How is it treated?

Although there is no cure for ulcerative colitis there are widely effective treatments, usually involving either drug therapy or surgery. Your doctor can work with you to find things that alleviate your symptoms and in some cases, even bring about long-term remission. Treatments may include anti-inflammatory drugs like corticosteroids and immune system suppressants. Certain targeted therapies directed against the immune system called biologics can help. Antidiarrheals, pain relievers, antispasmodics and iron supplements can help counter other symptoms. And surgery may be required to remove the damaged tissue. In extreme cases, the whole colon may be removed. Which sounds drastic, but this can sometimes be the best option for eliminating the pain and struggle of ulcerative colitis once and for all. Some of these therapies may have side effects themselves. So be sure to review the risks and benefits with your doctor.

What now?

Ulcerative colitis can be physically and emotionally challenging, but there are things that can help. Although there's no firm evidence that any foods cause ulcerative colitis, certain things seem to aggravate flare-ups. So a food diary can help you identify personal triggers. Beyond that, limit dairy products, eat small meals, stay hydrated, try to avoid caffeine and alcohol and carbonation. If you're concerned about weight loss or if your diet has become too limited, talk to a registered dietitian. It's important to take care of your mental health, too. Find ways to manage stress, like exercise, breathing and relaxation techniques or biofeedback. Some symptoms like abdominal pain, gas, and diarrhea can cause anxiety and frustration. That can make it difficult to be out in public for any amount of time. It can feel limiting and isolating and lead to depression. So learn as much as you can about ulcerative colitis. Staying informed can help a lot in feeling like you're in control of your condition. Talk to a therapist, especially one familiar with inflammatory bowel disease. Your doctor should be able to give you some recommendations. And you might want to find a support group for people going through the same thing that you are. Ulcerative colitis is a complex disease, but having expert medical care and developing a treatment strategy can make it more manageable and even help patients get back to the freedom of a normal life. Meanwhile, significant advances continue to be made in understanding and treating the disease and getting us closer to curing it or preventing it entirely. If you'd like to learn even more about ulcerative colitis, watch our other related videos or visit mayoclinic.org. We wish you well.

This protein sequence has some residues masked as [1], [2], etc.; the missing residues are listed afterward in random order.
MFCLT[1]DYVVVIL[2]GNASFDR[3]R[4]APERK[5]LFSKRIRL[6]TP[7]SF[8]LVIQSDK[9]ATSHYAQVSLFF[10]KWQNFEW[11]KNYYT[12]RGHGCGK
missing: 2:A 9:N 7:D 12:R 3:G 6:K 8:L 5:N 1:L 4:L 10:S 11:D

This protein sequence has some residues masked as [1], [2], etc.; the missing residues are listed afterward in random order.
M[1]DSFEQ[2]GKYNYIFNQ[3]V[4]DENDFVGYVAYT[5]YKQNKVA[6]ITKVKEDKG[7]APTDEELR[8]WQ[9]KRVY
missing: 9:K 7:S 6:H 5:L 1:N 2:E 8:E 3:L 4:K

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Ulcerative colitis (UL-sur-uh-tiv koe-LIE-tis) is an inflammatory bowel disease (IBD) that causes inflammation and ulcers (sores) in your digestive tract. Ulcerative colitis affects the innermost lining of your large intestine, also called the colon, and rectum. In most people, symptoms usually develop over time, rather than suddenly.

Ulcerative colitis can be draining and can sometimes lead to life-threatening complications. While it has no known cure, there are several new treatments that can greatly reduce signs and symptoms of the disease and bring about long-term remission.


Ulcerative colitis symptoms can vary, depending on the severity of inflammation and where it occurs. Signs and symptoms may include:

  • Diarrhea, often with blood or pus
  • Rectal bleeding — passing small amount of blood with stool
  • Abdominal pain and cramping
  • Rectal pain
  • Urgency to defecate
  • Inability to defecate despite urgency
  • Weight loss
  • Fatigue
  • Fever
  • In children, failure to grow